Submitted by: Anna Beth Baden, M.Ed., BCBA
The field of Applied Behavior Analysis places a huge emphasis on the function (or the reason) of behavior. There are four main functions for behavior: (1) to get attention, (2) o get out of something (escape), (3) to obtain a preferred item (tangible), or (4) because of the way it feels (sensory). We engage in many behaviors in order to get something or get away from something. For many, it is easy to get access to things they want. For example, I could ask someone for some Sour Patch Kids or begin a conversation with someone to get attention. For people with autism or other disabilities, this communication can sometimes be extremely difficult. This difficulty or lack of communication skills often leads to problem behaviors.
Functional Communication Training (FCT) is often used to teach people with disabilities to communicate a person’s wants or needs. In order to teach a person how to communicate we must first determine what the person wants. Behavior Analysts use assessments to figure out why a person is engaging in the challenging behavior and then create a plan to teach the person a socially appropriate way to communicate that want or need. This socially appropriate way to communicate may be through spoken words, such as “I need a break,” or even by handing a picture to a person to communicate that need.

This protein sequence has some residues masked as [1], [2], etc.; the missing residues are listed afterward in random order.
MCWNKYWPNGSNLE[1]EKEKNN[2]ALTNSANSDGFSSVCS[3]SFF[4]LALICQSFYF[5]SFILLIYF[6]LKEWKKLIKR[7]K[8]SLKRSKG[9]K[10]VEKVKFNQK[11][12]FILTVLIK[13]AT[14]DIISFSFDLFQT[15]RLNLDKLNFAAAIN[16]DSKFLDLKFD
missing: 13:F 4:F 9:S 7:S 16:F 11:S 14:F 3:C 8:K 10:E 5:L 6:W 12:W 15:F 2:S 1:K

When first beginning FCT, the appropriate requests may need to be prompted and must be honored or reinforced every time they occur. Over time, as the person is independently and appropriately requesting what he or she wants, a delay can be built in before the request is reinforced until, eventually, the person will be able to tolerate a long delay before getting the item or escaping the demand.
Functional Communication Training is a wonderful tool that can be used to improve communication between you and your loved ones.